Studies reveal no difference in E. coli O157:H7 prevalence or numbers between cattle fed grain vs. grass.  There are no studies that show superiority for one system vs. the other.

Cattle care
Magnum wants the cattle to be comfortable.

I know, I know, I can see my animal welfare comrades shaking their heads — but think about it.  From a profit standpoint, if animals aren’t comfortable, they aren’t going to eat.  If they don’t eat, they don’t grow.  If they don’t grow, they won’t be much use to the dude wanting to buy a big steak.

And don’t forget, farming is hard work.  Technology is improving to make things a bit easier.  Many cattle are tagged with identification and tracked.  Magnum even has guys riding on horses around pens called, well, “pen riders,” who check cattle for problems.  An animal nutritionist even comes on site every couple weeks to check how the cattle are feeding.  If anything looks out of the ordinary, a session with the vet is likely. Sick animals are taken to a “hospital” pen and given care.

The two most common health problems at feedlots are, 1) “nutrition related” and 2) pneumonia.

Newsflash:  Let’s face it, most people in North America haven’t been to a doctor since their mom took them before high school graduation.  Further, most humans acquire “feed” from the Cocoa Puff and Pop-Tart aisle.  Yes, what I’m trying to say is that Magnum feedyard cattle receive better health care than many North Americans.  They get regular vet appointments and a simple diet that is nutrient dense.  I think we can all agree the living conditions are debatable.  But before you rag on feedlot health care, how do your habits compare?

Males born on dairy farms are of little value (think mammary glands).  So, many go to feedlots.  If you want to know what feedlot cattle were males born on dairy farms, look for Holsteins.  The black and white spotted ones.

Lots of feedlot cattle were males born on dairy farms.

For those concerned with branding.  Branding is used as a permanent form of identification, but tags are used more in daily operations.

Check out the branding on the rear quarters.

Growth-promoting hormones are used in feedlot cattle as it increases efficiency.  These are naturally occurring hormones that are regularly metabolized by the body.  Most cattle don’t get antibiotics.  And if they do, they need it.  Further, they won’t be sent to slaughter until 21 days after antibiotic administration, since it takes that long for the antibiotic to clear the system.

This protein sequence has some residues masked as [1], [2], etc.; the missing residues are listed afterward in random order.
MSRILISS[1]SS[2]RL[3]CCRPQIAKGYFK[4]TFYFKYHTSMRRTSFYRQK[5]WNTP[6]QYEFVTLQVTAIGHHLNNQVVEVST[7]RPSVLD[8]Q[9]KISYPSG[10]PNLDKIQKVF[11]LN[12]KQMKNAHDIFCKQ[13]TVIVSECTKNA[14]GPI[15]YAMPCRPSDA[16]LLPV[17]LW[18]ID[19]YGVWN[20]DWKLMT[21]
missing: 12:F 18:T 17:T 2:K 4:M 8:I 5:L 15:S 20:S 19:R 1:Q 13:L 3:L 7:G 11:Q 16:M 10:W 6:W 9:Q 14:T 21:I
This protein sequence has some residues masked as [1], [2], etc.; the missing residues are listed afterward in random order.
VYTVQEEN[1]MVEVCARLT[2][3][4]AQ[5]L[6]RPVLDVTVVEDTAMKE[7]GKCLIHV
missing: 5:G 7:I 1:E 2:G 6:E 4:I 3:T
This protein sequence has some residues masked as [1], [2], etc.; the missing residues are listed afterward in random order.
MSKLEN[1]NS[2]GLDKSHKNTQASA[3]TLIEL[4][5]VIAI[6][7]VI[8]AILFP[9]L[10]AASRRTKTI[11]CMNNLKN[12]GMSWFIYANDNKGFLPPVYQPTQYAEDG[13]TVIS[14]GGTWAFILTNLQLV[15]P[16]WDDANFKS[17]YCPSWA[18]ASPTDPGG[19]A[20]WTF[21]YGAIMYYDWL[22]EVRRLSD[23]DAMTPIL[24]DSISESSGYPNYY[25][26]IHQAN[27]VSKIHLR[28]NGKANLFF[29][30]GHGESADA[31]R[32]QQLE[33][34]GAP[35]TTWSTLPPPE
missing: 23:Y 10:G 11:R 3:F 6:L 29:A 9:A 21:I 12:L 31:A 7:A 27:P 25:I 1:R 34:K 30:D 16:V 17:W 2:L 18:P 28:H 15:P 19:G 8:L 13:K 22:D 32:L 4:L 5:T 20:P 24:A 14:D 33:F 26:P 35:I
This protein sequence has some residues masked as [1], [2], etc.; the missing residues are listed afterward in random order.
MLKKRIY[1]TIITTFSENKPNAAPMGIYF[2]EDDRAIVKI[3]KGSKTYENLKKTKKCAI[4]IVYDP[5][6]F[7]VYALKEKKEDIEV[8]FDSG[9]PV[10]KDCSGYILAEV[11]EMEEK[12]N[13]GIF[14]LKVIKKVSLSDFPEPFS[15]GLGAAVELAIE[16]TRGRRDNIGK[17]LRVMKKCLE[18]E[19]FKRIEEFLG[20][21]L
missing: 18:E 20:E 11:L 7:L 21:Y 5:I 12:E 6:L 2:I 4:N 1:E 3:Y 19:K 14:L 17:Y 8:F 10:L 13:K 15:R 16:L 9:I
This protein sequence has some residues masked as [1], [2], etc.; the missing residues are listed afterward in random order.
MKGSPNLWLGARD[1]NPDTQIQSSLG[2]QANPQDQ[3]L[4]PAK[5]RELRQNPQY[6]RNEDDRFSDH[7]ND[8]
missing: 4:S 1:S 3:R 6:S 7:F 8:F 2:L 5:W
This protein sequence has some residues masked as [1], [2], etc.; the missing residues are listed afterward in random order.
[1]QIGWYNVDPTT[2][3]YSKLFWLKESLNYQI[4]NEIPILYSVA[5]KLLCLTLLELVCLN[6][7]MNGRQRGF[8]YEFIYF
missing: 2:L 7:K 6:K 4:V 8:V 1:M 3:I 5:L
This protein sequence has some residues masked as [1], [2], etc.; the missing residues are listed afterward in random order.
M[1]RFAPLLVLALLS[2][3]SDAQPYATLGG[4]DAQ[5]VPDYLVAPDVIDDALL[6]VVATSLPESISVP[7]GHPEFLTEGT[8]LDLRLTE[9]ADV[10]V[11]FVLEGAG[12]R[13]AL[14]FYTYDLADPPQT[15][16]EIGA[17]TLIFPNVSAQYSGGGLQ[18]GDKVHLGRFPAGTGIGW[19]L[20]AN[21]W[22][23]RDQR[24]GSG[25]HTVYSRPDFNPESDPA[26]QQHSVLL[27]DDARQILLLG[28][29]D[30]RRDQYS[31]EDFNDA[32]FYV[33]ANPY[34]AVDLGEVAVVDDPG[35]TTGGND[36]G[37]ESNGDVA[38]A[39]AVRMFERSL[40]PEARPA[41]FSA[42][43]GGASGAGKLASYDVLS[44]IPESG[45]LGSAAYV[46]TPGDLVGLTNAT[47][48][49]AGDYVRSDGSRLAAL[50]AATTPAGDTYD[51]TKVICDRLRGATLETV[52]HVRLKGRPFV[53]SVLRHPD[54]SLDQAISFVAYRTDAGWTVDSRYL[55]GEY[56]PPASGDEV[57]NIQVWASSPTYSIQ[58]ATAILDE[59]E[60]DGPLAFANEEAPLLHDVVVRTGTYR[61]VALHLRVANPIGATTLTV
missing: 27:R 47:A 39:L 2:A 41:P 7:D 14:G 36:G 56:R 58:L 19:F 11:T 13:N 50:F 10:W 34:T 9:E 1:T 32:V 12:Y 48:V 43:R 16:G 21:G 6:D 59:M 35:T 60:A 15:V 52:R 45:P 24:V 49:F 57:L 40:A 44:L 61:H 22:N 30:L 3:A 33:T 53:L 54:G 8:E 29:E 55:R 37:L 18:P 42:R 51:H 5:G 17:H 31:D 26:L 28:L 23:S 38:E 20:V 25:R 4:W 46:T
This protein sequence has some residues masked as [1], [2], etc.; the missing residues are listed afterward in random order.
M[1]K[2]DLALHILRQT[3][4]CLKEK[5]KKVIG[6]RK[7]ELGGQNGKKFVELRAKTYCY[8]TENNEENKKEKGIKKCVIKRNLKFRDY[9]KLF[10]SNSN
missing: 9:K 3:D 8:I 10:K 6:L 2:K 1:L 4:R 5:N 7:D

Organic feed
According to Magnum, organic feed doesn’t seem to increase meat quality or safety.  But it does allow consumers another option and organic farming practices may have some benefits for the planet.

Less than 1% of American cropland is certified organic.  If a lot more was, it would require a lot more composted animal manure.  Fortunately, Magnum is on the right track (with composting) if this pattern were to take hold.

At the end of the day, Magnum is competing for the protein food dollar.  Mainstream America is currently buying conventionally fed meat from cattle, so, feedlots keep producing it.

If we continue to eat 200+ pounds of meat per person per year in the U.S., grass-fed isn’t really an option.  But it would be an option for meat eaters if we reduced overall meat consumption.  Is that something our nation is willing to do?

I was tired of talking about, reading about, and hearing about feedlots.  So I wanted to check one out for myself.

Here were the thoughts I had while driving home from Magnum:

For the amount we procreate in the U.S. (there’s a birth every 8 seconds and a death every 12 seconds);

And the amount of meat we eat (222 pounds per person, per year – not including marine life);

And the small amount of money we’re willing to spend on food (we spend 9.6% of our disposable income on food, the lowest in the world.  India spends 53%, Venezuela 34%, Italy 26%, Japan 19%, France 16%);

Feedlots have it right on.  The system is dialed in.

Now, to be clear, we don’t require meat in our diet.  And I don’t think we should be using cows for food, doesn’t matter if the cattle are kept on a feedlot or chilling in a waterbed listening to John Tesh.  But that’s my own value system and I’m well aware that 97% of people in the U.S. eat meat on a regular basis.

So, meat eaters, hopefully this article adds to your knowledge base and allows you to make a better informed decision.  You have a vote to make.  Make it each time you shop for food.

Thanks to Travis Hoffman, Steve Gabel, Julie Moore, and Morgan Gaither.  Many people in the nutrition world are never allowed to view a feedlot.  Travis, Steve, Julie, and Morgan were all very accommodating, and I was treated with the utmost respect.

Ryan trained and worked at Johns Hopkins, one of the most recognized and awarded research institutions in the world.  Throughout his time in university, Ryan was trained in Exercise Physiology, Nutrition, and Dietetics. He is a dietitian, strength/conditioning specialist, and works with various non-profit organizations.  He has done numerous presentations and written hundreds of articles about nutrition, exercise and health. He currently serves as Director of Education for Precision Nutrition.